I am grateful that this assignment required us to “research” our own use of technology in our personal and private lives. I monitored the way that I used technology on my iPhone and my desktop for a week. My use of technology was tracked with the trusted technology of pen and paper; I would write down my interactions once or twice a day from memory. When the time came to make sense of my data, I was pleasantly surprised to see how calculated my use of technology was. My surprise arose from the fact that my generation, Gen Y, are constantly reprimanded by older generations for their mindless and constant use of technology. For example, when describing Gen Y, Millennial Marketing (n.d.) writes:
digital media so pervades their lives they cannot imagine living without it.
Until I completed this assignment, I always allowed myself to believe that my pervasive relationship with technology was something that I should be ashamed of. I believed that the time I spent with technology was detracting from living my life in the ‘real world’. Now I am able to recognize that technology is a part of the ‘real world’ and I argue that today it plays an essential role. The truth is that technology does so pervade our lives that we cannot imagine living without it (Millennial Marketing, n.d.). This statement is truthful and it must stop being reproachful. I can’t help but imagine millennials of the 20th century also being subjected to a similar scolding. Extra, Extra! Electricity so pervades the lives of 20th century young adults that they cannot imagine living without it! I am not suggesting that all Gen Ys have a healthy relationship with technology or that there aren’t issues concerning technology and social etiquette that are still to be addressed. However, as Kerner (2013) states, ‘for Gen Y, technology is more than an addiction … it is how they discover, understand and experience the world around them. And it’s how they always have.” Without technology I would not be so connected with my friends, I would not have learnt so much about my hobbies and interests, I would not have a part-time job, I would not have completed a bachelors degree or even high school. Could all of these things be achieved without technology? Yes. But in the 21st century we choose to achieve these tasks with it. I learnt that my use of technology is indeed pervasive but in no way mindless or wasteful.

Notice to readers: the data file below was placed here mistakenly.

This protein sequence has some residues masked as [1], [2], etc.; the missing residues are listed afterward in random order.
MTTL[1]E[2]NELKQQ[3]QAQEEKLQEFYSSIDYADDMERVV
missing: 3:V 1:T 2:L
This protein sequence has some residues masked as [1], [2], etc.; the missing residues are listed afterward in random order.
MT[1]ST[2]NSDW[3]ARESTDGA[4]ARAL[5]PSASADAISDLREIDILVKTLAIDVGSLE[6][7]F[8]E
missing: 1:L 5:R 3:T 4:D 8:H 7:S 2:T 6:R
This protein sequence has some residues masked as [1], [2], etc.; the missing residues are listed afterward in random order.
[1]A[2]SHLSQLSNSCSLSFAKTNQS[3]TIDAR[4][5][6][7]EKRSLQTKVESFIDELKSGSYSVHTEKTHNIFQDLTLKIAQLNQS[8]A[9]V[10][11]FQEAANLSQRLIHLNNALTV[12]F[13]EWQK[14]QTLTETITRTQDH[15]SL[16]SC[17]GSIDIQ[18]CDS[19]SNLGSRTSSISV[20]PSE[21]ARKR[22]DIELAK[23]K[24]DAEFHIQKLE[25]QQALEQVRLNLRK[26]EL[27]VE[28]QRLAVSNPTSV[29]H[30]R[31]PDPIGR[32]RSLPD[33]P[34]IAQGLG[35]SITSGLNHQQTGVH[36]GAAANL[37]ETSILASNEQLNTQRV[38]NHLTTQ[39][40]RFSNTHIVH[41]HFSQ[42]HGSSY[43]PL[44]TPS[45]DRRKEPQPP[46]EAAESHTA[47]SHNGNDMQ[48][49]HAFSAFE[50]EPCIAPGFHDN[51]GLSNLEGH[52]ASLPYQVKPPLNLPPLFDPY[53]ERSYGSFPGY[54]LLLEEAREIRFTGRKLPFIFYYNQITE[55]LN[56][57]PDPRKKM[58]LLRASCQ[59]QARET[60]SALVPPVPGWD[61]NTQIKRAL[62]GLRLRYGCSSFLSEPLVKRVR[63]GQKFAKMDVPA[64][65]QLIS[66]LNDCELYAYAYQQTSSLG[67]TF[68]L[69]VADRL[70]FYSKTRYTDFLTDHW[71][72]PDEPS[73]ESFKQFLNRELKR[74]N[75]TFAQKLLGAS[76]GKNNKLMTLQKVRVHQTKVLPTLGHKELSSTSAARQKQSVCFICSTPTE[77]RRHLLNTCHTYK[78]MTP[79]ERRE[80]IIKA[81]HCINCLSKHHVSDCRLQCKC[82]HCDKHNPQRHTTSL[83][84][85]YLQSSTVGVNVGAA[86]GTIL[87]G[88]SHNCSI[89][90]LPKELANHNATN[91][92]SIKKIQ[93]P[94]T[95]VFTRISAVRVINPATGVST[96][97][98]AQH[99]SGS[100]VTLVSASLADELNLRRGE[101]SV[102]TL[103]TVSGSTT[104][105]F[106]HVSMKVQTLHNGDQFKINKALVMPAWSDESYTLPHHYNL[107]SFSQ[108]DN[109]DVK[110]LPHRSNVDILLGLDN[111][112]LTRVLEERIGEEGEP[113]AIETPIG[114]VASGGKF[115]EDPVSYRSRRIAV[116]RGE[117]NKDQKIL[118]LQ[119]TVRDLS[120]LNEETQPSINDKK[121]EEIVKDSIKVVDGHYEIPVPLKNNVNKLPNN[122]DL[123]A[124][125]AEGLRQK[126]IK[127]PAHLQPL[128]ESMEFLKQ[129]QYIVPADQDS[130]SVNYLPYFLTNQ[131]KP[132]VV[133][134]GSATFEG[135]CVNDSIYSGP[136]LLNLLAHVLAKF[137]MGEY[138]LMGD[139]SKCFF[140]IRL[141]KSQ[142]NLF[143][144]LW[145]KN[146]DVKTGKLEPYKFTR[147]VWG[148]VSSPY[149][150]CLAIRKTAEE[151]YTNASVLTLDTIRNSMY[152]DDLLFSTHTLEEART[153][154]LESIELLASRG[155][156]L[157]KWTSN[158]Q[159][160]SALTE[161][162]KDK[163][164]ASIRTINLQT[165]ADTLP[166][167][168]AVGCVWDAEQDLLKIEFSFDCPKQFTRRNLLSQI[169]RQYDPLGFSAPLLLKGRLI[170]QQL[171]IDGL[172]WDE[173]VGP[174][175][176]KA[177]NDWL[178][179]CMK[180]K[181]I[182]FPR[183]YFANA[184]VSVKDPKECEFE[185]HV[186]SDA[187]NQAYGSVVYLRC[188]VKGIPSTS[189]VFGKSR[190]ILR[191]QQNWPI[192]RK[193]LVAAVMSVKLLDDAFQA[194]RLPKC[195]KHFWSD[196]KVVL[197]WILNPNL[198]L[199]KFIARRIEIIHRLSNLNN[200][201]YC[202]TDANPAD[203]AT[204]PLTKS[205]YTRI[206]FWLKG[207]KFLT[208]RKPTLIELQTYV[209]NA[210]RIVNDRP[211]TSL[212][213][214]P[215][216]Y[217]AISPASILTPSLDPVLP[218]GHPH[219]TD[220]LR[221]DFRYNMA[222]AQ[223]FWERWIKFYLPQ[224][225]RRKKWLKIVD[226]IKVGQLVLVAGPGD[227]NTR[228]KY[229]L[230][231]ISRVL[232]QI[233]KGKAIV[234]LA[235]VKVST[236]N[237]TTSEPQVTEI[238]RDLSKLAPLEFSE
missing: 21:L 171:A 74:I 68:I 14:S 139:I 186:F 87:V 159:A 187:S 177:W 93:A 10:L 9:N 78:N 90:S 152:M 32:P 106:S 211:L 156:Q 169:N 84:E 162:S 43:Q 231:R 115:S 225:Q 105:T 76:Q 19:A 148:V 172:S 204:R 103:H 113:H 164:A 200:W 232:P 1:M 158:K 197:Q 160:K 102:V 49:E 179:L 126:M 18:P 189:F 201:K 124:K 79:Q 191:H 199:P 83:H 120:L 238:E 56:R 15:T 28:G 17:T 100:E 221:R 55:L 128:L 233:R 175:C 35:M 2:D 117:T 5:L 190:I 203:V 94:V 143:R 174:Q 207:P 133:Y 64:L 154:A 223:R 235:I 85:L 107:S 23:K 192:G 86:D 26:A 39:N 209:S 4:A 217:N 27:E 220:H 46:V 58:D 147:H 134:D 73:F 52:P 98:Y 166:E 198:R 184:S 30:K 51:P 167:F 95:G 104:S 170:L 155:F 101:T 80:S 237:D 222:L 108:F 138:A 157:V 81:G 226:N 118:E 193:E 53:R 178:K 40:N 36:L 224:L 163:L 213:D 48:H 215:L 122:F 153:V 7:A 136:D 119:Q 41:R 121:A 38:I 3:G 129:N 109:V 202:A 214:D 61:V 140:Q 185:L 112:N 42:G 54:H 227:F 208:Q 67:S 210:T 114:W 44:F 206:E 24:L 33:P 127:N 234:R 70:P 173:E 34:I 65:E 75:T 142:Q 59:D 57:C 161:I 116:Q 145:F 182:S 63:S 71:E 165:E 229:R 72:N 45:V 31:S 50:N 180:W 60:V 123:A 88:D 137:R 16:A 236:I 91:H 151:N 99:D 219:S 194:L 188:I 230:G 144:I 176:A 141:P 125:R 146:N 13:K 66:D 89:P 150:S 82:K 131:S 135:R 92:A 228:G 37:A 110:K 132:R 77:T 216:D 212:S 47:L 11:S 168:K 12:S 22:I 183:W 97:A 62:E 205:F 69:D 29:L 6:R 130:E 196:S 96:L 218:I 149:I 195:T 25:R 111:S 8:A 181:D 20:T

My research for the persona allowed me to recognize how useful personas are. Firstly, my research allowed me to notice that I have specific goals, needs and motivations for using technology that are not generic or even shared with all of Gen Y. I identified myself as ‘The Inquisitive Postgrad’ – I can imagine that many others would be able to identity with this persona. Should ‘The Inquisitive Postgrad’ be the likely users of an organisation’s products or services, this organisation can use this persona to develop their technology in a way that suits the users (Goltz, 2014). This suitability is profitable for the organisation for it makes the users more likely to use their products and services (O’Conner, 2011). It is, however, also profitable for the user for they are dealing with products and services that strive to meet their needs. In this way, I see the use of personas and user design as a valuable endeavor.